Maturation-dependent effects of chlorpyrifos and parathion and their oxygen analogs on acetylcholinesterase and neuronal and glial markers in aggregating brain cell cultures.Toxicol Appl Pharmacol. 2000 Jun 15; 165(3):175-83.TA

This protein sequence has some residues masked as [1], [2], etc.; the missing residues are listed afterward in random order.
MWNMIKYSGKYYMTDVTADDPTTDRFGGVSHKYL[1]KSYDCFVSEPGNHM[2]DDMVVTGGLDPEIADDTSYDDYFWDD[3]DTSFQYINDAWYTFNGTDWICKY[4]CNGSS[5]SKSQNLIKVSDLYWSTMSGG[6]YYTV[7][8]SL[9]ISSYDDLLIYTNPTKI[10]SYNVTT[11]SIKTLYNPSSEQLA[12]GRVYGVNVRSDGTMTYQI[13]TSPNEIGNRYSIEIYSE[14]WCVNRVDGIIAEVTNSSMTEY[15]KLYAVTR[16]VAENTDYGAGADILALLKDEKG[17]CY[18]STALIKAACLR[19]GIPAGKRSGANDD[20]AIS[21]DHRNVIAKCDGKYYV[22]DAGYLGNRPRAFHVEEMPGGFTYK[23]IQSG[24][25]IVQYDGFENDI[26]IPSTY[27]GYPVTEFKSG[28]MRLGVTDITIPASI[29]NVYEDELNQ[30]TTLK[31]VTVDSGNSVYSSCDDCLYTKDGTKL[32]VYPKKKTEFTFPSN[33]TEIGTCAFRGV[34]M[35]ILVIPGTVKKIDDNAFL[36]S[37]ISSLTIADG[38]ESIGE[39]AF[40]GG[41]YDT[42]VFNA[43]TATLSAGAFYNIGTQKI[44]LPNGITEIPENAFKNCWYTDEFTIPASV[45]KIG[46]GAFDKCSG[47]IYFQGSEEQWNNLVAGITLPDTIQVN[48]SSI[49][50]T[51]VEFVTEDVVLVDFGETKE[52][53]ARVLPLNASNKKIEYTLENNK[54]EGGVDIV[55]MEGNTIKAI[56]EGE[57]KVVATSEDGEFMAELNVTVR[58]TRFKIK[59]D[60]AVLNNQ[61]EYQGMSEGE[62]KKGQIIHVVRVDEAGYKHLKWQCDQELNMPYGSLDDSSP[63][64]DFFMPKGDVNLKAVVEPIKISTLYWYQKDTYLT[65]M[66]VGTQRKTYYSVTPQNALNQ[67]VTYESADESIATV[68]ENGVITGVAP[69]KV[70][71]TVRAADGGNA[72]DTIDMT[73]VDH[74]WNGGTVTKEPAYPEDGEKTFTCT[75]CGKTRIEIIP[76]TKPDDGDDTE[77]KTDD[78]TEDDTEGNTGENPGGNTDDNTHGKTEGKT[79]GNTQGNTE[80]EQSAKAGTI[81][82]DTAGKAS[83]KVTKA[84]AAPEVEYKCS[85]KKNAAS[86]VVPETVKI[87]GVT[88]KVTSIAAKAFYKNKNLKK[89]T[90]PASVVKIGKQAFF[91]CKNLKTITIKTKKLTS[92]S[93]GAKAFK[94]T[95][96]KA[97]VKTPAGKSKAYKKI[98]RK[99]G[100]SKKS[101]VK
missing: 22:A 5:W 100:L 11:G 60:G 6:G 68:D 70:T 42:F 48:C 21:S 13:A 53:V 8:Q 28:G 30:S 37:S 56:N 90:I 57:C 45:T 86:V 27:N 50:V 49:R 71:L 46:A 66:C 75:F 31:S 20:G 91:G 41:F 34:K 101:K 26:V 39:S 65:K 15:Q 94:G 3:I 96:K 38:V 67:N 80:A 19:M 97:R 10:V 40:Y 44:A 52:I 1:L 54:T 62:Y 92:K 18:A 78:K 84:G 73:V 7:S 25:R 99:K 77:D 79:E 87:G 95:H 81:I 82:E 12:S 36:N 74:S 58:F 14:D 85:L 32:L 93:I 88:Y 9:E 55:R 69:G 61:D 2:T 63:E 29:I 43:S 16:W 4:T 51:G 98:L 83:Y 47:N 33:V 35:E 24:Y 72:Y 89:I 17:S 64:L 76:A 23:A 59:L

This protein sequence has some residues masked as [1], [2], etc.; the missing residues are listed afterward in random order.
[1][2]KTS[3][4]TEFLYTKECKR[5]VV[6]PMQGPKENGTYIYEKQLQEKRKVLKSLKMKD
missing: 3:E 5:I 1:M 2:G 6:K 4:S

An in vitro model, the aggregating brain cell culture of fetal rat telencephalon, has been used to study the maturation-dependent sensitivity of brain cells to two organophosphorus pesticides (OPs), chlorpyrifos and parathion, and to their oxon derivatives. Immature (DIV 5-15) or differentiated (DIV 25-35) brain cells were treated continuously for 10 days. Acetylcholinesterase (AChE) inhibitory potency for the OPs was compared to that of eserine (physostigmine), a reversible AChE inhibitor. Oxon derivatives were more potent AChE inhibitors than the parent compounds, and parathion was more potent than chlorpyrifos. No maturation-dependent differences for AChE inhibition were found for chlorpyrifos and eserine, whereas for parathion and paraoxon there was a tendency to be more effective in immature cultures, while the opposite was true for chlorpyrifos-oxon. Toxic effects, assessed by measuring protein content as an index of general cytotoxicity, and various enzyme activities as cell-type-specific neuronal and glial markers (ChAT and GAD, for cholinergic and GABAergic neurons, respectively, and GS and CNP, for astrocytes and oligodendrocytes, respectively) were only found at more than 70% of AChE inhibition. Immature compared to differentiated cholinergic neurons appeared to be more sensitive to OP treatments. The oxon derivates were found to be more toxic on neurons than the parent compounds, and chlorpyrifos was more toxic than parathion. Eserine was not neurotoxic. These results indicate that inhibition of AChE remains the most sensitive macromolecular target of OP exposure, since toxic effects were found at concentrations in which AChE was inhibited. Furthermore, the compound-specific reactions, the differential pattern of toxicity of OPs compared to eserine, and the higher sensitivity of immature brain cells suggest that the toxic effects and inhibition of AChE are unrelated.